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Mobile users can be recommended services or goods precisely according to their actual needs even in different contexts. Therefore, it is necessary to construct a framework integrating following functions: context identification, context reasoning, services or product recommendations and other tasks for the mobile terminal. In this paper, we firstly introduce mobile context awareness theory, and describe the composition of context-aware mobile systems. Secondly, we construct a framework of mobile context-aware recommendation system in line with the characteristics of mobile terminal devices and mobile context-aware data. Then, we build a nested key-value storage model and an up-to-date algorithm for mining mobile context-aware sequential pattern, in order to find both the user’s long-term behavior pattern and the new trend of his recent behavior, to predict user’s next behavior. Lastly, we discuss the difficulties and future development trend of mobile context-aware recommendation system.
Conference Paper
This contribution presents the application of Dempster-Shafer theory to the prediction of China’s stock market. To be specific, we predicted the most promising industry in the next month every trading day. This prediction can help investors to select stocks, but is rarely seen in previous literatures. Instead of predicting the fluctuation of the stock market from scratch all by ourselves, we fused ratings of 44 industries from China’s securities companies using Shafer’s evidence theory. Our preliminary experiment is a daily prediction since 2012-05-02 with ratings published 10 days before that day. Our predicted industries have an average rank of 19.85 in earnings, 11.8% better than random guessing (average rank is 22.5). The average rise rate of predicted industries in a month is 0.59%, 0.86% higher than overall (which is -0.274%), and nearly 0.7% higher than simple voting (which is -0.097%). Our predictions are posted on Weibo every day since 2014-04-28.
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This survey aims to provide a comprehensive status of recent and current research on context-based Information Fusion (IF) systems, tracing back the roots of the original thinking behind the development of the concept of “context”. It shows how its fortune in the distributed computing world eventually permeated in the world of IF, discussing the current strategies and techniques, and hinting possible future trends. IF processes can represent context at different levels (structural and physical constraints of the scenario, a priori known operational rules between entities and environment, dynamic relationships modelled to interpret the system output, etc.). In addition to the survey, several novel context exploitation dynamics and architectural aspects peculiar to the fusion domain are presented and discussed.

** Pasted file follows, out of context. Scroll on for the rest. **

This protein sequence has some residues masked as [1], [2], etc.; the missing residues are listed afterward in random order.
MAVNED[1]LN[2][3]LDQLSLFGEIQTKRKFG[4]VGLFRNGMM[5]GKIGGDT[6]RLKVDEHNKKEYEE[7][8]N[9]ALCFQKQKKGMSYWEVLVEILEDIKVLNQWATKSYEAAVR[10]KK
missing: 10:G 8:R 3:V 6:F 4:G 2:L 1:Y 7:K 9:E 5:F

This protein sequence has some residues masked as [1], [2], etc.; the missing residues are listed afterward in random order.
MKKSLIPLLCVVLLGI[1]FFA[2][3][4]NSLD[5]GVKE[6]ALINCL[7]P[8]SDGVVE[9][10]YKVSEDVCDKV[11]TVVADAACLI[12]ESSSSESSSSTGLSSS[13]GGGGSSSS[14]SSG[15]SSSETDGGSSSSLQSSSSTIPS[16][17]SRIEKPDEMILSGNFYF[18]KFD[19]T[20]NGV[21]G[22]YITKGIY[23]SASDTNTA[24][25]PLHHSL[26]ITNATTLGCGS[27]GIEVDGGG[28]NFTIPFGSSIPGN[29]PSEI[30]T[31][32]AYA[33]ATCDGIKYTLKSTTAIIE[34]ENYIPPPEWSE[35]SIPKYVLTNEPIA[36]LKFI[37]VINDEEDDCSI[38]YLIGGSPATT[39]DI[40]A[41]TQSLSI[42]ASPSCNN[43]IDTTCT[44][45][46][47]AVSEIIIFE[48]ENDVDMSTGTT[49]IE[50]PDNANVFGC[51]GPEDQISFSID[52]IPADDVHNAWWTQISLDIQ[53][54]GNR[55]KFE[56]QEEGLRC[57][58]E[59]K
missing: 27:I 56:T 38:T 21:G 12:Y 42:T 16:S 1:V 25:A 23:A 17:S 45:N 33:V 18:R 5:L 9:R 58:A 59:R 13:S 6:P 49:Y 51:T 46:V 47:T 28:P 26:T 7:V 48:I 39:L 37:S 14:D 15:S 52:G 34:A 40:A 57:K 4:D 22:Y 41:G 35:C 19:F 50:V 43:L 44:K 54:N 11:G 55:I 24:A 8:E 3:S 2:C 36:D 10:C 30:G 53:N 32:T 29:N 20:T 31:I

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The perception of distance to real and virtual objects using two methods of distance estimation (verbal estimation and manual replication) along a 110 foot hallway was tested. Results suggest that verbal estimates of distance may not accurately reflect perceived distances. Replication procedure significantly improves the estimation of the previously viewed object distance. Furthermore, the effects of distance judgment method were greater than were the effects of environment type. The magnitude of the distance judgment error was considerably larger for the estimation condition in the real environment than it was for the replication condition in the augmented environment. These results lend further support to the notion that verbal estimates of distance do not accurately represent perceived distance. Unless the task being performed specifically requires a numerical estimate of distance, it is recommended that methods similar to our distance replication method be used to accurately determine perceived distance.
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Soft information is information contained in natural language messages written by human informants or human intelligence gatherers. Tractor is a system that automatically processes natural language messages and represents the information extracted from them as propositional graphs. Propositional graphs have several benefits as a knowledge representation formalism for information fusion: n-ary relations may be represented as simply as binary relations; meta-information and pedigree may be represented in the same format as object-level information; they are amenable to graph matching techniques and fusion with information from other sources; they may be used by reasoning systems to draw inferences from explicitly conveyed information and relevant background information. The propositional graphs produced by Tractor are based on the FrameNet system of deep lexical semantics. A method of producing propositional graphs is proposed using dependency parse information and rules written in the SNePS knowledge representation and reasoning system.